Ruins of the Rock CafeWhen I got to Stroud I could see the debris in front of the Rock Cafe from a few blocks away. This was no kitchen fire. As I pulled up I could see the historic 1939 roadhouse was in ruins. The fire had completely destroyed the structure and reinforcements had been erected in an attempt to save the native rock walls. While I was gawking the baggers I had passed earlier came pulling up, also looking wide-eyed. Turns out they had no idea there had been a fire and were stopping at the “Rock” for lunch.

I snapped a few more photos of the devastation before continuing west.

Davenport's brick-paved main streetIn Davenport a sign touts their historic brick-paved downtown. Apparently the entire stretch through the business district is listed as a historic site. Good thing because there’s not much else in downtown Davenport. The Oklahoma sun beat down on block after block of empty storefronts. Rumbling along over the red bricks made me glad we don’t pave roads that way any longer.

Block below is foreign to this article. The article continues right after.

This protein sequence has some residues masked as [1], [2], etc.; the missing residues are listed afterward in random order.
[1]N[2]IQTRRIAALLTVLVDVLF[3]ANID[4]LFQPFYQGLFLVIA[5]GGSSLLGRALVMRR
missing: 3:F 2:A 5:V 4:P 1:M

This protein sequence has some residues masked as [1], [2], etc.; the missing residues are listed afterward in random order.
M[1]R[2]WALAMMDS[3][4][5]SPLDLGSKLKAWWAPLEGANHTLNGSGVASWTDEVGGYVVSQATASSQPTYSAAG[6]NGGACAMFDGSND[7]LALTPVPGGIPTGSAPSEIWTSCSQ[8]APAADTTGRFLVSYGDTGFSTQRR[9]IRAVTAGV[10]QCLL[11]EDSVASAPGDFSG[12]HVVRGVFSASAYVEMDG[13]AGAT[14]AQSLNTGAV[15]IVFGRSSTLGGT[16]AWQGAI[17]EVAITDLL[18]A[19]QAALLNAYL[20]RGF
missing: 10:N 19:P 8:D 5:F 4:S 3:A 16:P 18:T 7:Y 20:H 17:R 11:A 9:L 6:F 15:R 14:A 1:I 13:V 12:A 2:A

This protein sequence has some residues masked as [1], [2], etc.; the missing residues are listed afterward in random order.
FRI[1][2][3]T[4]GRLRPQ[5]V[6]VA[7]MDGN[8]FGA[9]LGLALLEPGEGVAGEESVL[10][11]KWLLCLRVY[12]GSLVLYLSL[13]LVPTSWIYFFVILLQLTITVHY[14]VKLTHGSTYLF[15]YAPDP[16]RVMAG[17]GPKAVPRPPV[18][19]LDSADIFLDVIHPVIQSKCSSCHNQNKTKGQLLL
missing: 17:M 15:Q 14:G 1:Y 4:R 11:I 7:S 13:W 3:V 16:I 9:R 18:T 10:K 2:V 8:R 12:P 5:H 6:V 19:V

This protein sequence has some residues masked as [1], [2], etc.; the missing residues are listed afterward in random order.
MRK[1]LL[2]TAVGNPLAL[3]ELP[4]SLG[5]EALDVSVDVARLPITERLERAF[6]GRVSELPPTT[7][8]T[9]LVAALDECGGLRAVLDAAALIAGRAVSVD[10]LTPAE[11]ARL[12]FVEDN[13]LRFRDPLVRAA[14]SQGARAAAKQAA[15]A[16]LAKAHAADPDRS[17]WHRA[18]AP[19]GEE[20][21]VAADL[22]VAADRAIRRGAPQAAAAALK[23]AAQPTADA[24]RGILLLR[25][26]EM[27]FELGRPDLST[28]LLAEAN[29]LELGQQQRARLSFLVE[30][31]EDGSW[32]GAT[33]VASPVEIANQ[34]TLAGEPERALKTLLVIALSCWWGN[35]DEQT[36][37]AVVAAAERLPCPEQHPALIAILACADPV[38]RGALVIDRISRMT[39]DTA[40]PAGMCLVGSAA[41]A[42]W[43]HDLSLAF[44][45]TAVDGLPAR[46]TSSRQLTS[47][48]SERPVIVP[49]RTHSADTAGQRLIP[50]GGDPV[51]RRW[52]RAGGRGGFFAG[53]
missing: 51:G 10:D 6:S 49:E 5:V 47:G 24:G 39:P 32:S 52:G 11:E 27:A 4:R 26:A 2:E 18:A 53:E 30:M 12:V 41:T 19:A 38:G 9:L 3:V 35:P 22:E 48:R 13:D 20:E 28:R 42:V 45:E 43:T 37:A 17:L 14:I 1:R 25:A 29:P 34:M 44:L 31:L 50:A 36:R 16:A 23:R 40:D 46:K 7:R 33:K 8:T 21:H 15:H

At this point I decided to continue on to Pop’s in Arcadia for lunch and fuel. The rest of the ride was uneventful (except for nearly hitting the biggest snapping turtle I have ever seen). As I lugged my way back toward Tulsa the heat of the day was catching up to me. Puffy clouds floated over the wide open spaces between each small town.

As I came back through Sapulpa I decided to leave 66 and take OK-97 north where I could catch Avery Drive. That seemed like a fitting finale for my ride- Avery Drive is named for the man known as the father of the Mother Road, Cyrus Avery.

It all seemed like the perfect way to spend a Fourth of July morning.